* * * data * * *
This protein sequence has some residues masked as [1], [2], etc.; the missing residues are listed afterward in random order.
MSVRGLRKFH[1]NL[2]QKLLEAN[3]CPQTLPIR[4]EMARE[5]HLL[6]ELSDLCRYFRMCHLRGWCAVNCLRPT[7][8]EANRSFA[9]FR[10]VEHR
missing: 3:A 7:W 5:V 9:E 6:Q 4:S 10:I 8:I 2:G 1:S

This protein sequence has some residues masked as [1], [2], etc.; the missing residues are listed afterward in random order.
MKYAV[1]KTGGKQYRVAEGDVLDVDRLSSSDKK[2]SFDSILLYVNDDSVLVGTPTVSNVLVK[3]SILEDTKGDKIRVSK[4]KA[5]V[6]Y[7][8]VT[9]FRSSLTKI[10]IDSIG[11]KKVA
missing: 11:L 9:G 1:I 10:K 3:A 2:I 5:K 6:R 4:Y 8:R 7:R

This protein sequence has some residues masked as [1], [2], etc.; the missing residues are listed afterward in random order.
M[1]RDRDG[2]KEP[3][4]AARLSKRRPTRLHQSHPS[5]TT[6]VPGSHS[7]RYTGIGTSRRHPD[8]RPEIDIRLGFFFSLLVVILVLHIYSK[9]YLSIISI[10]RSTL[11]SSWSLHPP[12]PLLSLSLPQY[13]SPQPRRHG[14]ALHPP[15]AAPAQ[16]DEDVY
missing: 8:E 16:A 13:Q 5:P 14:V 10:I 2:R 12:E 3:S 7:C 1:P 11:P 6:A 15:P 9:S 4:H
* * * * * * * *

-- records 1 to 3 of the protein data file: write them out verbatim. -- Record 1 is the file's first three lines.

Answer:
This protein sequence has some residues masked as [1], [2], etc.; the missing residues are listed afterward in random order.
MSVRGLRKFH[1]NL[2]QKLLEAN[3]CPQTLPIR[4]EMARE[5]HLL[6]ELSDLCRYFRMCHLRGWCAVNCLRPT[7][8]EANRSFA[9]FR[10]VEHR
missing: 3:A 7:W 5:V 9:E 6:Q 4:S 10:I 8:I 2:G 1:S

This protein sequence has some residues masked as [1], [2], etc.; the missing residues are listed afterward in random order.
MKYAV[1]KTGGKQYRVAEGDVLDVDRLSSSDKK[2]SFDSILLYVNDDSVLVGTPTVSNVLVK[3]SILEDTKGDKIRVSK[4]KA[5]V[6]Y[7][8]VT[9]FRSSLTKI[10]IDSIG[11]KKVA
missing: 11:L 9:G 1:I 10:K 3:A 2:I 5:K 6:R 4:Y 8:R 7:R

This protein sequence has some residues masked as [1], [2], etc.; the missing residues are listed afterward in random order.
M[1]RDRDG[2]KEP[3][4]AARLSKRRPTRLHQSHPS[5]TT[6]VPGSHS[7]RYTGIGTSRRHPD[8]RPEIDIRLGFFFSLLVVILVLHIYSK[9]YLSIISI[10]RSTL[11]SSWSLHPP[12]PLLSLSLPQY[13]SPQPRRHG[14]ALHPP[15]AAPAQ[16]DEDVY
missing: 8:E 16:A 13:Q 5:P 14:V 10:I 2:R 12:E 3:S 7:C 1:P 11:P 6:A 15:P 9:S 4:H